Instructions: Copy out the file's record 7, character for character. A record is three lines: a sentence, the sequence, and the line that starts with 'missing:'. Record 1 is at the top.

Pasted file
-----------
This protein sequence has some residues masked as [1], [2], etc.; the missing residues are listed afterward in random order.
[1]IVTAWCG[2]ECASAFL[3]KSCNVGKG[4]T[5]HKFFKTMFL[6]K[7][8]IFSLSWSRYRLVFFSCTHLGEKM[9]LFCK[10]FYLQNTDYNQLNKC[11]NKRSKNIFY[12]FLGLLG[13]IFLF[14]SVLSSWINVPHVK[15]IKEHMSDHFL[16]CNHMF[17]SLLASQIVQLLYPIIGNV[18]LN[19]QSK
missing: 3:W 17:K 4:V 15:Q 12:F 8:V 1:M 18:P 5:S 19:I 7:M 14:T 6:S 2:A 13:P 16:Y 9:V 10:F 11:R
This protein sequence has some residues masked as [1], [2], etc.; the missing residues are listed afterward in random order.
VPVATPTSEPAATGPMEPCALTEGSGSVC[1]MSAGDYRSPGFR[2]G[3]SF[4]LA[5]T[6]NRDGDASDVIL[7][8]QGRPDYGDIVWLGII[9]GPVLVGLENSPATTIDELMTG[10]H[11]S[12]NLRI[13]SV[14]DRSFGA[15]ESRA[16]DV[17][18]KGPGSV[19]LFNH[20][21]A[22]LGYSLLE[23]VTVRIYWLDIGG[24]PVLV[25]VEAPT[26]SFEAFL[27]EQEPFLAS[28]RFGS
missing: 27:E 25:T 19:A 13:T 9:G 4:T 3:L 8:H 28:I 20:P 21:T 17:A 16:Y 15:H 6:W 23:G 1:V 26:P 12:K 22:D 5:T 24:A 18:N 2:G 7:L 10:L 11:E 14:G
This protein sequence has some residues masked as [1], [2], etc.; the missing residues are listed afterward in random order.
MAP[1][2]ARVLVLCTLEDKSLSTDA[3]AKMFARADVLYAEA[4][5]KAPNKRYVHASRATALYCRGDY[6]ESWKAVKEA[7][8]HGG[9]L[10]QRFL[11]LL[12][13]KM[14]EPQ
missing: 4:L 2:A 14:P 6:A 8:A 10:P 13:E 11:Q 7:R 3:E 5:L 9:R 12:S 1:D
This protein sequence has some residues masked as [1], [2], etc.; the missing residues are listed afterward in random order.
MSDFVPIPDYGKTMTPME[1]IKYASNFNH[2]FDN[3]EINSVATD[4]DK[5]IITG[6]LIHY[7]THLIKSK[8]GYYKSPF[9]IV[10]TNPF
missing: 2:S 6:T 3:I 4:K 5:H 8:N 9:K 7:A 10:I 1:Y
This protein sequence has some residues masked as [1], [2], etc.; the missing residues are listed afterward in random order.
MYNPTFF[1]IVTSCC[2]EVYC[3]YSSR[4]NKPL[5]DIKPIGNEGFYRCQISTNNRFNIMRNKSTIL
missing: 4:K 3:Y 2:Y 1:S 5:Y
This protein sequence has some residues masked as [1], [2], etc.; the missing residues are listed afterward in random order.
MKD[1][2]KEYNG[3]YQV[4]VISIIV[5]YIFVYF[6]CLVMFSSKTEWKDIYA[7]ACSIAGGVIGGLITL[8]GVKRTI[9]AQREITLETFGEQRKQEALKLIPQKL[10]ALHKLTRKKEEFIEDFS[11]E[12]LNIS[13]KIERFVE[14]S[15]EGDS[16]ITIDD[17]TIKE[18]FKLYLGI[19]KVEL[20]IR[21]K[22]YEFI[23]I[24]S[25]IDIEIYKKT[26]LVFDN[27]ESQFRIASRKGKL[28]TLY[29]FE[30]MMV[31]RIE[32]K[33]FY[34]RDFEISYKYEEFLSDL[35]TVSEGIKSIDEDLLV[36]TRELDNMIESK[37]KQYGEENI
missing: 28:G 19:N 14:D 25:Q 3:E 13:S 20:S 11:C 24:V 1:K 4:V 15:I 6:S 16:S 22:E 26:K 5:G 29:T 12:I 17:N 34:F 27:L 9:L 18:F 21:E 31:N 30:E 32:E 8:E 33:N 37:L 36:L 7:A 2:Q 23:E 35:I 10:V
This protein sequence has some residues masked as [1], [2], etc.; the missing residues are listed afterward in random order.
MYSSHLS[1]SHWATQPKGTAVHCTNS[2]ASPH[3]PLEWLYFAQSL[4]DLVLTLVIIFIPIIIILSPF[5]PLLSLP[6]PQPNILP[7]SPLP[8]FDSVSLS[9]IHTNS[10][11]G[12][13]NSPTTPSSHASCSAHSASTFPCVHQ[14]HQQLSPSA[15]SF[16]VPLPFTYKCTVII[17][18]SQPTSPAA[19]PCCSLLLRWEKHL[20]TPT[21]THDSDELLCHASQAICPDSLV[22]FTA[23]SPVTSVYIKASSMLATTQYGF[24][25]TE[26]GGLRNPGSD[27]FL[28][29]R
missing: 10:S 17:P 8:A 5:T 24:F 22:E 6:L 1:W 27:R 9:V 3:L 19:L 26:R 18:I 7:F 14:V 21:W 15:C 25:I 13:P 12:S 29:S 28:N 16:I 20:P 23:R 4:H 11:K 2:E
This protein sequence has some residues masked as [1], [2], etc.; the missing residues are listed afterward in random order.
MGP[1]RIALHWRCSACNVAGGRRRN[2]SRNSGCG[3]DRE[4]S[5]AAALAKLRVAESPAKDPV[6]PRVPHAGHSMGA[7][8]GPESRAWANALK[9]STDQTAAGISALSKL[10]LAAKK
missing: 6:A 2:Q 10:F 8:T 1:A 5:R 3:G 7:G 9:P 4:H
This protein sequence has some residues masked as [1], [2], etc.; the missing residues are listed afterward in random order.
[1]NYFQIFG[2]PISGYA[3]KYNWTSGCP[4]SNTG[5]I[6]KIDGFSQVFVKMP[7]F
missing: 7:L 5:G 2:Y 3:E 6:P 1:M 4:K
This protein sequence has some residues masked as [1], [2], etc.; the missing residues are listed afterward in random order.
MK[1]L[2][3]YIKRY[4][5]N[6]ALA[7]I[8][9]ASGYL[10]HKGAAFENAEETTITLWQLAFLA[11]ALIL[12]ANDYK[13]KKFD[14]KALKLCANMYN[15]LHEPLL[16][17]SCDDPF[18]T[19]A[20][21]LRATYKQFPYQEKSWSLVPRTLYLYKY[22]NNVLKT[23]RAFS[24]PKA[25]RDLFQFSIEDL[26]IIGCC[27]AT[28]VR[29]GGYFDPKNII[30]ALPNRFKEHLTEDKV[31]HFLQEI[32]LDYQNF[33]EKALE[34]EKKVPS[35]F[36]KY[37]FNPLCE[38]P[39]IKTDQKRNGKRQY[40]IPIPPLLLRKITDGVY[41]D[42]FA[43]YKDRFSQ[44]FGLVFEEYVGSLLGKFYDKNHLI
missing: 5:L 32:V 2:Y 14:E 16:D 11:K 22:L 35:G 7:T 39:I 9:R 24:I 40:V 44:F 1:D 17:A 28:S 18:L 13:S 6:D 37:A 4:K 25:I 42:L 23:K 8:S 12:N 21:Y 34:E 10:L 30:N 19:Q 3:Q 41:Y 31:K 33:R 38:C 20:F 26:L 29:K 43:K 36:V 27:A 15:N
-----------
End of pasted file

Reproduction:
This protein sequence has some residues masked as [1], [2], etc.; the missing residues are listed afterward in random order.
MYSSHLS[1]SHWATQPKGTAVHCTNS[2]ASPH[3]PLEWLYFAQSL[4]DLVLTLVIIFIPIIIILSPF[5]PLLSLP[6]PQPNILP[7]SPLP[8]FDSVSLS[9]IHTNS[10][11]G[12][13]NSPTTPSSHASCSAHSASTFPCVHQ[14]HQQLSPSA[15]SF[16]VPLPFTYKCTVII[17][18]SQPTSPAA[19]PCCSLLLRWEKHL[20]TPT[21]THDSDELLCHASQAICPDSLV[22]FTA[23]SPVTSVYIKASSMLATTQYGF[24][25]TE[26]GGLRNPGSD[27]FL[28][29]R
missing: 10:S 17:P 8:A 5:T 24:F 22:E 6:L 1:W 27:R 9:V 3:L 19:L 26:R 18:I 7:F 14:V 21:W 15:C 25:I 13:P 12:S 29:S 28:N 16:I 20:P 23:R 4:H 11:K 2:E